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Go-for-broke Browns try to break Bengals

Posted Sep 28, 2013

The Bengals.com media roundtable gives the Bengals the unanimous nod, but you only have to go back a week to know what that means.

Nothing but a grinding, taut, one-score game can be expected when the Bengals go to Cleveland on Sunday (1 p.m.-Cincinnati's Channel 12) because that's the way it always seem to go no matter who is playing quarterback for the Browns. And that's saying something since this is the 12th different starting Browns quarterback playing against Bengals head coach Marvin Lewis in his 21st game against Cleveland.

The Bengals.com media roundtable gives the visitors the unanimous nod, but you only have to go back a week to know what that means. The Table tapped the Packers last week in a sweep before the Bengals pulled off that wild 34-30 win at Paul Brown Stadium.

Jay Morrison, who covers the Bengals for The Dayton Daily News, believes Sunday won't be as wild but that the Bengals defense is going to carry the day despite the loss of two secondary starters.

NFL Network's Solomon Wilcots, who started in the secondary for the Bengals in this game a generation ago back when Cincinnati also dominated the series, thinks the Browns are putting together a good team, particularly on a defense coordinated by former teammate Ray Horton. But he says the Bengals have a 30-game head start in the process of building a contender.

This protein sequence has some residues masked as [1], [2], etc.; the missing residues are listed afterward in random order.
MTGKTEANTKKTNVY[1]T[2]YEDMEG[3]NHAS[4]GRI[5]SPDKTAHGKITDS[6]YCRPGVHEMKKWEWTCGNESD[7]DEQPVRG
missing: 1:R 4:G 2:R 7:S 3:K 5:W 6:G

Tony Grossi, the long-time Cleveland scribe now penning for the city's ESPN radio Web site, projects a Bengals win, but not because of their defense. He doesn’t think the hosts are going to be able to contain both a good runner and a good passer even though the Browns defense is ranked sixth in the NFL.

Vic Carruci of clevelandbrowns.com is calling this one a measuring stick for a young Browns team that looks like it is going to be better than people thought sooner. But he says the kids just aren't there yet in a process the Bengals already went through in 2011.

Let's go around the table:


MORRISON
I think we're going to see a lot more of Bengals rookie running back Giovani Bernard. Cleveland has the best pass rush a lot of these guys have seen so far. The best way to slow down a rush like that is screens and draws. The trend has already gone to working him more into the game plan and I think that's going to continue this week.